Feasts of Change: Food and History in the Cook Islands, 1825-1975

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dc.contributor.advisor Bryder, L en
dc.contributor.advisor Frost, J en
dc.contributor.author Cutting-Jones, Hannah en
dc.date.accessioned 2018-10-02T01:13:47Z en
dc.date.issued 2017 en
dc.identifier.uri http://hdl.handle.net/2292/38110 en
dc.description.abstract This thesis explores the central and transformative role of food in the history of the Cook Islands between 1825 and 1975. Food had long been fundamental in the Cook Islands in matters of economy, community, and status, and quickly became a crucial component of cultural contact with Westerners. Decisions about food were often at the heart of aspects of Western civilisation that Cook Islanders accepted, rejected, or modified. Food also played a defining role in Cook Islanders' transition to independence and their reclaiming of traditional identity in a new, globalised world, even as imported foods began to take a toll on Islanders' well-being. 'Feasts of Change' examines the story of food in Cook Islands history, which revolved around religion, gender, land use, and trade. For generations food functioned as social contract and currency for Cook Islanders, in addition to shaping their spiritual ideology. Understanding these priorities and beliefs is one way to interpret how Cook Islanders responded to novel food items and new agricultural methods, and why they were unwilling to abandon their high-status island foods or the traditions that went with those foods, even as they embraced many of the trappings of modernisation. Central to my arguments is that, as cash cropping and the amount of imported foodstuffs increased, Cook Islanders incorporated these new production practices and foodstuffs into pre-existing customs in innovative ways. Often at odds with the necessity, and ingenuity, of adaption is the intersecting struggle to delineate healthy diets and 'proper' land use patterns in the Cooks. An examination of food in Cook Islands history allows for new interpretations of Pacific history, which has largely overlooked food as a cultural medium and agent of change. 'Feasts of Change' demonstrates how food history is key to understanding the lived experiences of colonialism in the Pacific. Further, by tracking changes in agriculture, dietary advice, and feasting, the thesis uncovers powerful threads of cultural continuity even as colonialism brought sobering changes to human and environmental health. 'Feasts of Change' offers an intensive and local study of cultural change in a Pacific community as well as a new insights into the wider practices of missionary work, colonisation, and globalisation. en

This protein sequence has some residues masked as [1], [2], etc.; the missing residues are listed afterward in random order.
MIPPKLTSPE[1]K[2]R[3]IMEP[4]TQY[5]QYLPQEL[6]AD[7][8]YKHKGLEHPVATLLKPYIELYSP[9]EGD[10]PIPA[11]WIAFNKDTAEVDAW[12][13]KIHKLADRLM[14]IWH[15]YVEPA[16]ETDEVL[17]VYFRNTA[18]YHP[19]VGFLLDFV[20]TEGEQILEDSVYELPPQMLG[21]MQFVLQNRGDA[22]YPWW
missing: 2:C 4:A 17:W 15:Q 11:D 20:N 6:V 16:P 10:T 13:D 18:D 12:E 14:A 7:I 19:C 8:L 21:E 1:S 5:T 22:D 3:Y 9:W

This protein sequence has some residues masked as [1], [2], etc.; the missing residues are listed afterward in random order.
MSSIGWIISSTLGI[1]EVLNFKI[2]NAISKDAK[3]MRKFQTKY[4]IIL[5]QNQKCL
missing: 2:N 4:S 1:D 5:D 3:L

dc.publisher ResearchSpace@Auckland en
dc.relation.ispartof PhD Thesis - University of Auckland en
dc.relation.isreferencedby uoA99265124011802091 en
dc.rights Items in ResearchSpace are protected by copyright, with all rights reserved, unless otherwise indicated. Previously published items are made available in accordance with the copyright policy of the publisher. en
dc.rights.uri https://researchspace.auckland.ac.nz/docs/uoa-docs/rights.htm en
dc.rights.uri http://creativecommons.org/licenses/by-nc-nd/3.0/nz/ en
dc.title Feasts of Change: Food and History in the Cook Islands, 1825-1975 en
dc.type Thesis en
thesis.degree.discipline History en
thesis.degree.grantor The University of Auckland en
thesis.degree.level Doctoral en
thesis.degree.name PhD en
dc.rights.holder Copyright: The author en
dc.rights.accessrights http://purl.org/eprint/accessRights/OpenAccess en
pubs.elements-id 753864 en
pubs.record-created-at-source-date 2018-10-02 en

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